The FBI has opened a domestic terrorism investigation into the Gilroy Garlic Festival shooting in Gilroy, California, which left three people dead and more than a dozen injured last month, officials announced Tuesday.
John Bennett, the FBI’s agent in charge in San Francisco, said the agency took over the case from the Gilroy Police Department to launch a “full, predicated FBI investigation” after discovering the potential existence of an ideological motive.
“We have not made a final investigative conclusion into the motive of the shooter. However, we have uncovered evidence ... that the shooter was exploring violent ideologies,” Bennett said Monday during a news conference.
Bennett said the shooter, 19-year-old Santino William Legan, had a “target list” that included “religious institutions, federal buildings, courthouses, political organizations from both major political parties, and the Gilroy Garlic Festival.”
“We have seen a fractured ideology,” he said. “The shooter appeared to have an interest in varying, competing violent ideologies.”
A spokeswoman for the FBI declined to provide additional details about the groups targeted by the shooter in an effort to “protect their privacy and safety.”
Officials say they believe Santino cut through a fence to gain access to the food festival on July 28 before opening fire on attendees, killing two children ― a 6-year-old boy and a 13-year-old girl ― as well as a man in his 20s.
The shooter, who wore a bullet-resistant vest, fired approximately 39 rounds into the crowd using an AK-47-style rifle during the attack, Gilroy Police Chief Scot Smithee said Tuesday.
The Santa Clara County medical examiner said Friday that the shooter died of a self-inflicted gunshot wound, contradicting initial police reports that officers fatally shot him soon after arriving on the scene.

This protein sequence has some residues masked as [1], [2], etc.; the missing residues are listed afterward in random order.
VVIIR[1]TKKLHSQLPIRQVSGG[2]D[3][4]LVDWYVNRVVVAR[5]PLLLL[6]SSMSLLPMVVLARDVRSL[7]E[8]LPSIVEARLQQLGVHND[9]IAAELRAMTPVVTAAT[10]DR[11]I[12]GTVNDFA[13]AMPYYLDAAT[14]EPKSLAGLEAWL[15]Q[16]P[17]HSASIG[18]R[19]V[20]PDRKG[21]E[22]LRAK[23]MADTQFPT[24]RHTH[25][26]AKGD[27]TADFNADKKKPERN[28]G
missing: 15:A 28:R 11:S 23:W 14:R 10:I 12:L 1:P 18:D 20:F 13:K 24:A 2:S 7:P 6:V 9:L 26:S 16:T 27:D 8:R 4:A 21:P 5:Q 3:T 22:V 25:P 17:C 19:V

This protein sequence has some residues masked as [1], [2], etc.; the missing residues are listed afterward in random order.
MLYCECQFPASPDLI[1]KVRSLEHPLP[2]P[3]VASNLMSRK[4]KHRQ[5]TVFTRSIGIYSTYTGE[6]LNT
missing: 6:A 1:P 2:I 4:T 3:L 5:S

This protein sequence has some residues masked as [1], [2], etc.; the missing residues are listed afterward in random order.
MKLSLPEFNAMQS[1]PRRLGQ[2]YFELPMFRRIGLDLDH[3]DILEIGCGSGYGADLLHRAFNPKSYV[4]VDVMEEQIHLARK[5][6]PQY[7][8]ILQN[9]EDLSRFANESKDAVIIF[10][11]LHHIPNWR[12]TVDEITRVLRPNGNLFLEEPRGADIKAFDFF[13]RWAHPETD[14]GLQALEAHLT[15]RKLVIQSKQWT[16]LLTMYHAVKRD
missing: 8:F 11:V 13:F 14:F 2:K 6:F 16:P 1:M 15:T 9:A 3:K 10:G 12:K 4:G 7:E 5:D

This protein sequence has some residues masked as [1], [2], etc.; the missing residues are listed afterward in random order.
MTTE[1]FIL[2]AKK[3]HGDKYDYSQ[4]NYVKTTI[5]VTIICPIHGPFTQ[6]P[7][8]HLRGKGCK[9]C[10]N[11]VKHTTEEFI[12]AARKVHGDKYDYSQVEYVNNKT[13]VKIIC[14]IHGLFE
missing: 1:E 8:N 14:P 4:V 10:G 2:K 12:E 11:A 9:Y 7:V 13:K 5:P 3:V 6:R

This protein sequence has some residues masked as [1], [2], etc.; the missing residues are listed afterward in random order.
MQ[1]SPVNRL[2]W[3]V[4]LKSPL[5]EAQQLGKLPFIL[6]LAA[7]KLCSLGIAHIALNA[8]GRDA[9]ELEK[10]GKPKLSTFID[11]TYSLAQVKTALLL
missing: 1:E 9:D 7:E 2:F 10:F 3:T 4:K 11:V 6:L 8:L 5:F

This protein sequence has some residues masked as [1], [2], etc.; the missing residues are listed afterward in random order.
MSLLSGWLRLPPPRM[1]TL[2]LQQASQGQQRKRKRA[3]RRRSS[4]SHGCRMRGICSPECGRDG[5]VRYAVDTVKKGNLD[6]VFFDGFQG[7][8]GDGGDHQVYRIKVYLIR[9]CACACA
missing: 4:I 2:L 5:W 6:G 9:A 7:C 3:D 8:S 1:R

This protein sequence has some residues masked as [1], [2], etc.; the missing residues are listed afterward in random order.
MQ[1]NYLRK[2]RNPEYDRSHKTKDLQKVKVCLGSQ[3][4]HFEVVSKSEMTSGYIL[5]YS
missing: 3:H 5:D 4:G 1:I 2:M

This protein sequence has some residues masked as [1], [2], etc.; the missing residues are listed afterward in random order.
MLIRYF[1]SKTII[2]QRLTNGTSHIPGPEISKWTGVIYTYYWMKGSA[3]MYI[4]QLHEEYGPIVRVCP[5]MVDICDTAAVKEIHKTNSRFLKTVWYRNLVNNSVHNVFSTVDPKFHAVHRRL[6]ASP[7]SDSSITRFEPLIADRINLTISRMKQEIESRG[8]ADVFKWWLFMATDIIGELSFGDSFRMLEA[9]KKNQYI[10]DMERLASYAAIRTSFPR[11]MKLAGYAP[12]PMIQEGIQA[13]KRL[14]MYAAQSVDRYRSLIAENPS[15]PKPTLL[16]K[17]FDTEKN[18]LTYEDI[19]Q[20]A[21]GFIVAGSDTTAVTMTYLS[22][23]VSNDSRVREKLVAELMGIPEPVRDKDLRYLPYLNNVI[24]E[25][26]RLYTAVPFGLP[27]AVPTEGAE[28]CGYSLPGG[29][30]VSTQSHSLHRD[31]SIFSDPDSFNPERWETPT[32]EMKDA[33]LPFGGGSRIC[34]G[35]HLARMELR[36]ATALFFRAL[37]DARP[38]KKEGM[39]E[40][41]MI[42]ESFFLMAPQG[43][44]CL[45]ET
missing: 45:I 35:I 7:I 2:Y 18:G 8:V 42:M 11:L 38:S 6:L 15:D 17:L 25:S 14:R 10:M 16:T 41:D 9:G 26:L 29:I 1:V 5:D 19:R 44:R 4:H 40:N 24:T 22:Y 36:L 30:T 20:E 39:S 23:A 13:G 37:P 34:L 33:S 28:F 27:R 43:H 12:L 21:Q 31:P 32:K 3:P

The gunman was hit multiple times by police gunfire, though the medical examiner has not yet determined exactly where and how many rounds hit him, Smithee said.
Santino’s family said in a statement Tuesday that they are “deeply shocked and horrified” by his actions and denounced the “hateful thoughts and ideologies” that inspired the shooting.
“We want to express our deepest and sincerest apologies for the loss and pain that he has caused,” they wrote in the statement. “To the City of Gilroy and to everyone affected, we are tremendously sorry. No words can begin to express this.”
Santino did not leave behind a manifesto, officials said Monday. Investigators are working to determine a possible motive behind the shooting and have not ruled out white supremacy, Bennett said.
Days after the Gilroy shooting, a gunman opened fire at a Walmart in El Paso, Texas, killing 22 people and injuring two dozen others. Police arrested him and discovered a manifesto he had written that railed against a so-called “Hispanic invasion of Texas.” That shooting is also being investigated as a domestic terrorism case, officials said Sunday.
To the surprise of many Americans, there is no federal charge that broadly outlaws acts of domestic terrorism, though plenty of former counterterrorism officials and a group of FBI agents say there should be.
The lack of a federal terrorism statute applicable to non-Muslim shooters has typically made federal officials hesitant to call domestic terrorists what they are, even when the suspects are dead.
But amid a national debate over the disparate treatment of white supremacist terrorists and terrorists motivated by Islamic extremism ― as well as critiques of the FBI’s handling of the threat of domestic terrorism ― federal officials have recently become less cautious about labeling acts of domestic terrorism as such.
This article has been updated with further information about the shooter’s cause of death.